Land transfer tax

Guide to Land Transfer Tax (LTT)

At last!

 

So you’ve finally bought a place. Congratulations! Especially heartfelt congrats to those first-time buyers out there. It’s not easy but at least it makes for good conversation… after the fact.

I know it must have felt like a never-ending roller-coaster where there were far more downs than ups – but you made it in the end. It’s over now.

… and now is when the real work starts. Time to pay attention.

 

The Good News (kind of).

 

Land transfer taxThe (slightly) good news for those first-time buyers is that you may qualify for up to $4,000.00 off the total amount of Land Transfer Tax (LTT) owing on your purchase (with the exception of those living in Toronto, where the amount is calculated differently; everywhere else in the province, it’s the same). LTT is not a scam and is a real tax in the province of Ontario, I promise. It’s calculated based on the total purchase price paid (i.e., the more expensive the property, the more LTT you will have to pay at time of closing). Your real estate lawyer will calculate the exact amount you owe and ensure it is paid correctly as part of the closing process of your real estate transaction.

Please educate yourself on LTT before you start looking at properties; after all, you want to avoid having a nasty surprise that you didn’t (and don’t have the) budget for. Don’t be afraid to ask your Realtor about LTT. Be informed and go in with your eyes open. For example, on a property (not in Toronto) with a final purchase price of $500,000.00, the total amount of LTT owing (before any rebate) is: $6,475.00.

If you buy for $700,000.00, you will owe $10,475.00 in LTT; a $1M home will cost $16,475.00 in LTT.

That’s not insignificant… hence why we’re having this little chat.

 

So How Do I Get The LTT Rebate?!

 

Land transfer taxFor your benefit, I have included an LTT calculator on my website, located here  https://www.ratehub.ca/land-transfer-tax-ontario . Granted, it’s not as much fun as the vehicle configurator featured here [https://www.porsche.com/canada/en/ but likely more useful in the end. Enjoy!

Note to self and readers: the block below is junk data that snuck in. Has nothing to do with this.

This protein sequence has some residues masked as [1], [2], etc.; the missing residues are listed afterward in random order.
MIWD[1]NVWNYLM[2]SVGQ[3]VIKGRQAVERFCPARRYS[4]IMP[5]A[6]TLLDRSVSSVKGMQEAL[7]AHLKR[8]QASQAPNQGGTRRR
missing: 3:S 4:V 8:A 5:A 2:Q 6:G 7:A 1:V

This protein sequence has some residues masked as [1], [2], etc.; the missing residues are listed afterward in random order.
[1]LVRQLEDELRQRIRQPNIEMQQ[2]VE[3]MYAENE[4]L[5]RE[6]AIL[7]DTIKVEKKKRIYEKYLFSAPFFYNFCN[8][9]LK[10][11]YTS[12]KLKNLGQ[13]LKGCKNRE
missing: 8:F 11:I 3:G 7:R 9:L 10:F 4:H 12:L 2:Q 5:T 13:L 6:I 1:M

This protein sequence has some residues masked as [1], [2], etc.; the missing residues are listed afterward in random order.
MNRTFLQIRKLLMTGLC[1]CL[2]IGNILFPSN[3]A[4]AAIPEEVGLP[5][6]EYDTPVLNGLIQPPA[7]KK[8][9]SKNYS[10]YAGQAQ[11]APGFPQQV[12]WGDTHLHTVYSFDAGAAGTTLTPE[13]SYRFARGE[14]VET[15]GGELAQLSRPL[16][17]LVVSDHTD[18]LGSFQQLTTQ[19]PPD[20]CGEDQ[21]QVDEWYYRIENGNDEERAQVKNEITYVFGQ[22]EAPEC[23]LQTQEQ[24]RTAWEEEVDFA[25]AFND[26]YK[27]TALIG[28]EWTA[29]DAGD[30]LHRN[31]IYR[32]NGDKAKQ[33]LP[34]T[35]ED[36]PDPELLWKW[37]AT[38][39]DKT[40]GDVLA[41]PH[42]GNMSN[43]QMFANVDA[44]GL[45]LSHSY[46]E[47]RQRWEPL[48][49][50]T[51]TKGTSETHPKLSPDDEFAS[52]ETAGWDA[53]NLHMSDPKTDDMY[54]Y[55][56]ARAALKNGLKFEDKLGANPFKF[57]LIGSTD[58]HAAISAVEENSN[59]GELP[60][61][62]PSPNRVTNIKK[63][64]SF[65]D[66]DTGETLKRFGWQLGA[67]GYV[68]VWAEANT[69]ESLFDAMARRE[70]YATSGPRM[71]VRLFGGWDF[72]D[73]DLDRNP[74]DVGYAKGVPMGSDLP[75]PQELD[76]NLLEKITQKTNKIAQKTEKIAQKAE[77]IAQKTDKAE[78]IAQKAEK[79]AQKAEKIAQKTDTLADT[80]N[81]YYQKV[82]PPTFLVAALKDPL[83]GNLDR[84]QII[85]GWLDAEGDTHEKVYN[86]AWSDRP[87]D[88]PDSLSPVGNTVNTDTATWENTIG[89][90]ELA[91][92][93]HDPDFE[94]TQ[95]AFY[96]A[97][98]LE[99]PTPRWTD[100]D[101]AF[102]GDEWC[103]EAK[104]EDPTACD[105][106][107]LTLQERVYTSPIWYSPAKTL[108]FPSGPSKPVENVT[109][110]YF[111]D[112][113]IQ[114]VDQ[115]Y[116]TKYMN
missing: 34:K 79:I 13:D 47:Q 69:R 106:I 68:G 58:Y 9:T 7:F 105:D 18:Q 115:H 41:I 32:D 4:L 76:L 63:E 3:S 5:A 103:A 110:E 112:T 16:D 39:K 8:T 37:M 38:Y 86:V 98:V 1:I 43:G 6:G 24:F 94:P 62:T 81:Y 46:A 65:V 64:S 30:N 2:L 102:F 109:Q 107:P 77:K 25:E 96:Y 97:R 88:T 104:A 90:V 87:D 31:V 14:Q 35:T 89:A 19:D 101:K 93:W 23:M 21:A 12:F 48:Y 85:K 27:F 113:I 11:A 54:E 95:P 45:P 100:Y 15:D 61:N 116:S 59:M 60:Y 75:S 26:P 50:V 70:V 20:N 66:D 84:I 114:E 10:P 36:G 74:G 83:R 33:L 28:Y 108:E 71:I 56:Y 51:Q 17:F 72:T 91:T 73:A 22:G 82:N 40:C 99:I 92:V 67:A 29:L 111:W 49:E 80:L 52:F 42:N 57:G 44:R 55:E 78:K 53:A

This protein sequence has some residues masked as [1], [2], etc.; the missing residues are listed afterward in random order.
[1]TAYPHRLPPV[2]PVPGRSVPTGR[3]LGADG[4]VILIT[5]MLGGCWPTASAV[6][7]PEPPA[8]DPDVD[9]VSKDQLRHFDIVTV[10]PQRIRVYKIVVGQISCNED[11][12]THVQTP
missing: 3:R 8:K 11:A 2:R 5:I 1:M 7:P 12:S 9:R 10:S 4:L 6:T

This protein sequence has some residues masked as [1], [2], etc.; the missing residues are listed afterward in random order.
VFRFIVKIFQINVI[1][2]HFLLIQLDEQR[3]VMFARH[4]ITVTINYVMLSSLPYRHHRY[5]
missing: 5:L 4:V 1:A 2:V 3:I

So, do you qualify for the LTT rebate? A penny saved, is a penny earned, after all.

In order to be eligible for these savings, you must:

  • Be a Canadian citizen;
  • over 18 years of age;
  • be a first-time home buyer (seems obvious but you wouldn’t believe the questions we get about this; you cannot have bought ANYTHING at ANYTIME, ANWHERE IN THE WORLD – even a long time ago in a different country, that you since may or may not have sold), and;
  • Have to occupy (and live) in the property after closing.*

*clarify these points with your real estate lawyer; there may be regulations around losing eligibility for the LTT rebate if your first-time property purchase is actually an income property (i.e., you rent it out and you do not live in it – and in this case, you may owe HST on the purchase also – BE WARNED!); also, you may have to occupy the property within a certain period of time from closing (i.e., from the date upon which you take possession/ownership). Again, always consult a real estate lawyer to obtain clarify on these issues. Better to know well ahead of time rather than late in the afternoon on the day of closing.

The only other (rather thorny) issue to contemplate is that a partner will lose their eligibility for the LTT rebate if they marry someone who has already purchased a property (i.e. who has already used up their first-time credits) and who did not sell it before getting married. In this scenario, where two people are married (one a first-time homebuyer and the other, not) the government considers you one entity who has used up their credit. Sorry.

Now, if the one partner sells their property before getting married and both partners then buy one property together, the other, first-time homebuyer spouse is able to use up to 50% of their $4,000.00 (i.e., up to $2,000.00) of their LTT rebate.

Still confused? Call me.

I’m a Realtor. I know things and can help. Let’s find you a place together.

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